Learn everything you need to know about section 409A of the internal revenue code. From what is a 409A valuation to 409A methodologies and process.
When determining the value of a public company stock, you can go online and quickly see the price of shares on the open market. However, that isn’t possible with private companies. Private companies must first determine the “fair market value” (FMV) of their common stock with a 409A valuation.
Fair market value is the accepted current value of one share of a private company’s common stock. It represents what the stock would be worth on the open market. However, this is not the same thing as “post-money valuation”, which is the market value for the entire company.
How to determine a stock’s fair market value
409A valuations determine the fair market value of your common stock. In other words, they control the price employees, contractors, and anyone else who gets common stock needs to pay to purchase their stock options—this is called the strike price. The strike price must be equal or greater than the FMV stated in the 409A valuation.
When valuing your company, 409A providers usually look at a few different factors:
- How much your assets are worth
- The present value of your future cash flows
- How much common stock is worth at similar companies
- How much equity your company has in other similar businesses or industries.
Companies need a new 409A valuation every year or each time a material event (such as a new funding round, acquisition or merger) occurs.
Why you need to get fair market value right
When establishing the FMV, third party appraisers are obligated to come up with a number that is, in fact, fair. While you and your shareholders may see certain benefits from a lower FMV, the IRS may reject valuations it finds “grossly unreasonable.” If the IRS rejects the valuation, that would revise the tax treatment of options issued under that valuation. And, If this happens, any employees who received incorrectly priced options could be taxed on those options immediately and may have to pay penalties.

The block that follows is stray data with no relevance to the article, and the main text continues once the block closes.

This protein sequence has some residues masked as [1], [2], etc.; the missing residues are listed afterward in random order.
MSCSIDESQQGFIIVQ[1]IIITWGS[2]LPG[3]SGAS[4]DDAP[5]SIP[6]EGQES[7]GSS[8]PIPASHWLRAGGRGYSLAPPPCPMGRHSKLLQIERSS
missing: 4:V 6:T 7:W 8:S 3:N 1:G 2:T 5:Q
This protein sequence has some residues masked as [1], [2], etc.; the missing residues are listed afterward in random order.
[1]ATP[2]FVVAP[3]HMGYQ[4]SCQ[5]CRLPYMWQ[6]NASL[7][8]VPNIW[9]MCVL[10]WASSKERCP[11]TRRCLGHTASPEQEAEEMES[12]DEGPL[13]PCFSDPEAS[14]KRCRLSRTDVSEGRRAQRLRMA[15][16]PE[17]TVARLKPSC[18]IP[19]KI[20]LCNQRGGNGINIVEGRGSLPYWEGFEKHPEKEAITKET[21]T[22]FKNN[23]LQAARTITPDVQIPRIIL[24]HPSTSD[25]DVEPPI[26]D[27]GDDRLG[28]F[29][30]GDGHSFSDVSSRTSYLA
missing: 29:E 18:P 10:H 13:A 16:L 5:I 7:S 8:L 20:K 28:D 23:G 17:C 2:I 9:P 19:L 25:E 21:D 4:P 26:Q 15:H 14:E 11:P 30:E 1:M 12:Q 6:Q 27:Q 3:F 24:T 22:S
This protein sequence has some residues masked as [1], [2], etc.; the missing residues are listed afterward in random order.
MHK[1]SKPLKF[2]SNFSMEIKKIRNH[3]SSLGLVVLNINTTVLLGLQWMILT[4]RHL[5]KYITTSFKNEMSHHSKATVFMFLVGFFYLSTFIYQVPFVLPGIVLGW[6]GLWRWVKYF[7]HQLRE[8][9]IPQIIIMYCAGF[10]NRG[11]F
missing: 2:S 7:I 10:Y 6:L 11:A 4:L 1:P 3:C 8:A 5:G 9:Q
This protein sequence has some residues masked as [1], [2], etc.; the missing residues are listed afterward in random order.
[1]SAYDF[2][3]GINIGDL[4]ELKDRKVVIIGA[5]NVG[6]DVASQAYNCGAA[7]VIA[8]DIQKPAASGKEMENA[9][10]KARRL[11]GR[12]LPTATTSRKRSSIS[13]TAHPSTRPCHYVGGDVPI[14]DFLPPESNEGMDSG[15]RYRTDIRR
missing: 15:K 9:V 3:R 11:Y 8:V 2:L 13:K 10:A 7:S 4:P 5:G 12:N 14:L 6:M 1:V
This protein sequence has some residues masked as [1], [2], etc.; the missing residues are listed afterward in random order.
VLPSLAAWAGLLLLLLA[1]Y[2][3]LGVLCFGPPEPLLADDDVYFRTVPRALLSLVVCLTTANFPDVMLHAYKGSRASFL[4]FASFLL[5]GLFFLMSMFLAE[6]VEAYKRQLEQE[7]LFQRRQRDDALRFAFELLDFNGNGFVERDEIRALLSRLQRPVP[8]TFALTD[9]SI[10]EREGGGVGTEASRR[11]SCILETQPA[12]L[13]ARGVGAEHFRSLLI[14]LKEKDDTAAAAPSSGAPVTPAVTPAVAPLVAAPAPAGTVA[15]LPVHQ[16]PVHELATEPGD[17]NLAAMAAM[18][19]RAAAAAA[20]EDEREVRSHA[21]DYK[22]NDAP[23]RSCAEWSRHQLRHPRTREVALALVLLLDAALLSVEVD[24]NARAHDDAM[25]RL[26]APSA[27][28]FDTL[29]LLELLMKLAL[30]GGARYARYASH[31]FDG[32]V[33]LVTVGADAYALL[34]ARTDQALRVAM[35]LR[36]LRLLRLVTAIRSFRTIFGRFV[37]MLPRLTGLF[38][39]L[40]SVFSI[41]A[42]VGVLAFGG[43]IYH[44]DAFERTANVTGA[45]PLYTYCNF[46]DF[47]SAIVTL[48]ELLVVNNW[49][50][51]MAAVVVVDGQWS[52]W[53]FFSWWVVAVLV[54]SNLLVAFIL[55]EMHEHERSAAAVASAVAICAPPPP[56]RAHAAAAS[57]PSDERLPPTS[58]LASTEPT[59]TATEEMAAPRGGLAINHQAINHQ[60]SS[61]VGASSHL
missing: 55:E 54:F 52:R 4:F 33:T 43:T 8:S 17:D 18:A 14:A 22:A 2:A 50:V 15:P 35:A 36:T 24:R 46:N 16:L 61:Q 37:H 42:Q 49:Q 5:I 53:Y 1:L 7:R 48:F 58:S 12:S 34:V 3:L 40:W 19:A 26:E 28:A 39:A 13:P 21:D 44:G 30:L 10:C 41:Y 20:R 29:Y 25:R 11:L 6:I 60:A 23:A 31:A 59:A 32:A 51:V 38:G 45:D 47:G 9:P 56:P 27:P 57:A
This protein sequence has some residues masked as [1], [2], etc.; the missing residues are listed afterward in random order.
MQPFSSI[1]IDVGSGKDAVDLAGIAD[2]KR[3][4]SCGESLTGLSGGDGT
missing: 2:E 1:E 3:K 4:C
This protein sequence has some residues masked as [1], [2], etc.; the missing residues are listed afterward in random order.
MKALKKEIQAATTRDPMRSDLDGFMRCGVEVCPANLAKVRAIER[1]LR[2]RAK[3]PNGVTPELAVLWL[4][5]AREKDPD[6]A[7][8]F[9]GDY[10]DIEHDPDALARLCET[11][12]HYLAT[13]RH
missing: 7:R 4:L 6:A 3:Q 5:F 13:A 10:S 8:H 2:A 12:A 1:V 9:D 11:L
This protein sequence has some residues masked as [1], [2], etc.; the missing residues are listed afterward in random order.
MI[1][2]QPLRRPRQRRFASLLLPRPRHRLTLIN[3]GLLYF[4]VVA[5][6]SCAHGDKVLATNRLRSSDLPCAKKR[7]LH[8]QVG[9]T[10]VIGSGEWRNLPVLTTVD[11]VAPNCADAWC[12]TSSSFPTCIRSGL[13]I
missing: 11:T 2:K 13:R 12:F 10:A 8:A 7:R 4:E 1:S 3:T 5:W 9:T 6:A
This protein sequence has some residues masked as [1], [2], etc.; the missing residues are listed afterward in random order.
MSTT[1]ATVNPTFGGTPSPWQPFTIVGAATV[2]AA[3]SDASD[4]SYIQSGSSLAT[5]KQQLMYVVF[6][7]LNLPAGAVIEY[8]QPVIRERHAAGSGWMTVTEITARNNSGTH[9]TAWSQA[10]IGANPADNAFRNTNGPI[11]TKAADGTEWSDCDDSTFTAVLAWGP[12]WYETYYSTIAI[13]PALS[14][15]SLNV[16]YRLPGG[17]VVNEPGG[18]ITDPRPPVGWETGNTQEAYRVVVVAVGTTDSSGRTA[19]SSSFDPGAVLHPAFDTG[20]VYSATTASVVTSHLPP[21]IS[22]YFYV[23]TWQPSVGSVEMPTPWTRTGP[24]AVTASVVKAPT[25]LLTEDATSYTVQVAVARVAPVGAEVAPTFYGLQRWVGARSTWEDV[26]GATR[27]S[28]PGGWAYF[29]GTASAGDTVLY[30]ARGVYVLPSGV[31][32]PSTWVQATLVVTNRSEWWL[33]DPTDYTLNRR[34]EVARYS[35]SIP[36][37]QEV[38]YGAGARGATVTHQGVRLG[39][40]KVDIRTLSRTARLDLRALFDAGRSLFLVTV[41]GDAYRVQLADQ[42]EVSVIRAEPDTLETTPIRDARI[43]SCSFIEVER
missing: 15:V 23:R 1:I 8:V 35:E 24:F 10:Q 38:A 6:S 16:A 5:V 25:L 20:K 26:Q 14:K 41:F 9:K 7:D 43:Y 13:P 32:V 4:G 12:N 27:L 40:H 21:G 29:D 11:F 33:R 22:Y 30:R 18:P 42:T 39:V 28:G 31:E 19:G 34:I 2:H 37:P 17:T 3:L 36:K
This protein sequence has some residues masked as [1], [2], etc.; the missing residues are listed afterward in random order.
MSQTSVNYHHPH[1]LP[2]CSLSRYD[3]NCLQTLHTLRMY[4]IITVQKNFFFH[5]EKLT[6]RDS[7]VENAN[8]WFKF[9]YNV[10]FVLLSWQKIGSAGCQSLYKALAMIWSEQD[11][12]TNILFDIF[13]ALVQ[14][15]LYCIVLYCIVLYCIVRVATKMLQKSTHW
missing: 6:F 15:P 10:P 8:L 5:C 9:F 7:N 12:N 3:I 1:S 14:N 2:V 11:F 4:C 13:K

While companies may be able to value their own stock in their early stages, if they want the FMV to be eligible for the option tax treatment of 409A protected under IRS safe harbor, they must get a 409A issued from an independent appraiser. The safe harbor ensures that the IRS will accept the FMV unless it is deemed to be “grossly unreasonable.”
Using Carta for your 409A valuation
At Carta, we offer 409A valuations with all of our paid plans and provide free 409A refreshes after material events. We’re the leading provider of 409A valuations in the country, with over 5,000 valuations delivered every year. With a Carta 409A valuation, you can take advantage of IRS safe harbor when you issue options to employees and advisors. We stand by our valuations and will support you in audits.
DISCLOSURE: This communication is on behalf of eShares Inc., d/b/a Carta, Inc. (“Carta”). This communication is not to be construed as legal, financial or tax advice and is for informational purposes only. This communication is not intended as a recommendation, offer or solicitation for the purchase or sale of any security. Carta does not assume any liability for reliance on the information provided herein.
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